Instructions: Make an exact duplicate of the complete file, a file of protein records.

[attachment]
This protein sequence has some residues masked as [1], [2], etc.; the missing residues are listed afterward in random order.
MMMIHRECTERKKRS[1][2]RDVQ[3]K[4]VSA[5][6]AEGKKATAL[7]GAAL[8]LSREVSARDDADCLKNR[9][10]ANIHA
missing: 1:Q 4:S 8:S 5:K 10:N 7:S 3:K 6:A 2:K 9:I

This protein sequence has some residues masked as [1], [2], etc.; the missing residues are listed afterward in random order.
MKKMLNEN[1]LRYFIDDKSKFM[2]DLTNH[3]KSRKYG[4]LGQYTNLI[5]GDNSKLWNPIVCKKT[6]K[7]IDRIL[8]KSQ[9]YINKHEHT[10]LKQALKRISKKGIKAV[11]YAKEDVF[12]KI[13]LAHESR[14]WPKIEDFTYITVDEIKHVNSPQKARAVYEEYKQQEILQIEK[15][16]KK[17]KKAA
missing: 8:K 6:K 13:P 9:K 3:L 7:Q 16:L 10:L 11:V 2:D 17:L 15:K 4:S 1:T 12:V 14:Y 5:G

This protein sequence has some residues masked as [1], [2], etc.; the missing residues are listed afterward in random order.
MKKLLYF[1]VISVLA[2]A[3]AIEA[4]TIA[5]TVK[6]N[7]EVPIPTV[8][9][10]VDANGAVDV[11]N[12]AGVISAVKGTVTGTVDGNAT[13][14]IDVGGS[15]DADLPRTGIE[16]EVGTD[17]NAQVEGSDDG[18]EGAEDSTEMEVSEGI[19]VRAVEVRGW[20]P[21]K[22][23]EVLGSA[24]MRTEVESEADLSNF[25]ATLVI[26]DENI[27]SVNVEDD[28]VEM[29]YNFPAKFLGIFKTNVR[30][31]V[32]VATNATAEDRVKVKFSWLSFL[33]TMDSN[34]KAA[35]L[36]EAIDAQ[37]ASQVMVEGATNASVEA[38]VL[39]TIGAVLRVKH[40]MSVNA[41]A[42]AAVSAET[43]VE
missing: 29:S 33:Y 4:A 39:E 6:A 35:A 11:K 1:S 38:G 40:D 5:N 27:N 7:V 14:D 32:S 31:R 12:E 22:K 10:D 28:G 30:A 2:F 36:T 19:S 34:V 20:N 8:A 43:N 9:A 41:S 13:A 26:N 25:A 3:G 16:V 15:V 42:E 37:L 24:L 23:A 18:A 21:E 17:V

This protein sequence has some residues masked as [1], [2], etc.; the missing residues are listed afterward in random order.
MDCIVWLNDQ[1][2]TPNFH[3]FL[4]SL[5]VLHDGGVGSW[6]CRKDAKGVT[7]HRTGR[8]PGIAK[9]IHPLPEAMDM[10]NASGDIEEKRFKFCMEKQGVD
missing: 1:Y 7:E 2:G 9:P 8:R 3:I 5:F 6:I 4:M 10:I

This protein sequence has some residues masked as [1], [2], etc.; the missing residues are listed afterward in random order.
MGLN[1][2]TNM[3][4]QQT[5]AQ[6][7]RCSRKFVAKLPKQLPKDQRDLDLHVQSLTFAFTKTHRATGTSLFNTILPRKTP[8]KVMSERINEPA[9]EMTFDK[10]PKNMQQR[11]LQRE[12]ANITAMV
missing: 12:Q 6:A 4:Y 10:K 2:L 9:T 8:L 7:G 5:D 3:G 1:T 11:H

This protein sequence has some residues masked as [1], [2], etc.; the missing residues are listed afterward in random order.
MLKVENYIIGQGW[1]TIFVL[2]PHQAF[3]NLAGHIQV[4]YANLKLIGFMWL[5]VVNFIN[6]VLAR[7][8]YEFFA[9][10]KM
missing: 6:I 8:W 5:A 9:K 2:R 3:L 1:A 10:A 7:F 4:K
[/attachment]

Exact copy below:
This protein sequence has some residues masked as [1], [2], etc.; the missing residues are listed afterward in random order.
MMMIHRECTERKKRS[1][2]RDVQ[3]K[4]VSA[5][6]AEGKKATAL[7]GAAL[8]LSREVSARDDADCLKNR[9][10]ANIHA
missing: 1:Q 4:S 8:S 5:K 10:N 7:S 3:K 6:A 2:K 9:I

This protein sequence has some residues masked as [1], [2], etc.; the missing residues are listed afterward in random order.
MKKMLNEN[1]LRYFIDDKSKFM[2]DLTNH[3]KSRKYG[4]LGQYTNLI[5]GDNSKLWNPIVCKKT[6]K[7]IDRIL[8]KSQ[9]YINKHEHT[10]LKQALKRISKKGIKAV[11]YAKEDVF[12]KI[13]LAHESR[14]WPKIEDFTYITVDEIKHVNSPQKARAVYEEYKQQEILQIEK[15][16]KK[17]KKAA
missing: 8:K 6:K 13:P 9:K 3:L 7:Q 16:L 10:L 11:V 2:D 17:L 15:K 4:S 1:T 12:V 14:Y 5:G

This protein sequence has some residues masked as [1], [2], etc.; the missing residues are listed afterward in random order.
MKKLLYF[1]VISVLA[2]A[3]AIEA[4]TIA[5]TVK[6]N[7]EVPIPTV[8][9][10]VDANGAVDV[11]N[12]AGVISAVKGTVTGTVDGNAT[13][14]IDVGGS[15]DADLPRTGIE[16]EVGTD[17]NAQVEGSDDG[18]EGAEDSTEMEVSEGI[19]VRAVEVRGW[20]P[21]K[22][23]EVLGSA[24]MRTEVESEADLSNF[25]ATLVI[26]DENI[27]SVNVEDD[28]VEM[29]YNFPAKFLGIFKTNVR[30][31]V[32]VATNATAEDRVKVKFSWLSFL[33]TMDSN[34]KAA[35]L[36]EAIDAQ[37]ASQVMVEGATNASVEA[38]VL[39]TIGAVLRVKH[40]MSVNA[41]A[42]AAVSAET[43]VE
missing: 29:S 33:Y 4:A 39:E 6:A 35:A 11:K 1:S 38:G 40:D 5:N 27:N 7:V 14:D 32:S 31:R 12:E 22:K 10:D 28:G 30:A 2:F 36:T 19:S 34:V 20:N 8:A 43:N 9:A 41:S 13:A 26:N 25:A 3:G 16:V 15:V 42:E 37:L 24:L 23:A 18:A 21:E 17:V

This protein sequence has some residues masked as [1], [2], etc.; the missing residues are listed afterward in random order.
MDCIVWLNDQ[1][2]TPNFH[3]FL[4]SL[5]VLHDGGVGSW[6]CRKDAKGVT[7]HRTGR[8]PGIAK[9]IHPLPEAMDM[10]NASGDIEEKRFKFCMEKQGVD
missing: 1:Y 7:E 2:G 9:P 8:R 3:I 5:F 6:I 4:M 10:I

This protein sequence has some residues masked as [1], [2], etc.; the missing residues are listed afterward in random order.
MGLN[1][2]TNM[3][4]QQT[5]AQ[6][7]RCSRKFVAKLPKQLPKDQRDLDLHVQSLTFAFTKTHRATGTSLFNTILPRKTP[8]KVMSERINEPA[9]EMTFDK[10]PKNMQQR[11]LQRE[12]ANITAMV
missing: 12:Q 6:A 4:Y 10:K 2:L 9:T 8:L 7:G 5:D 3:G 1:T 11:H

This protein sequence has some residues masked as [1], [2], etc.; the missing residues are listed afterward in random order.
MLKVENYIIGQGW[1]TIFVL[2]PHQAF[3]NLAGHIQV[4]YANLKLIGFMWL[5]VVNFIN[6]VLAR[7][8]YEFFA[9][10]KM
missing: 6:I 8:W 5:A 9:K 2:R 3:L 1:A 10:A 7:F 4:K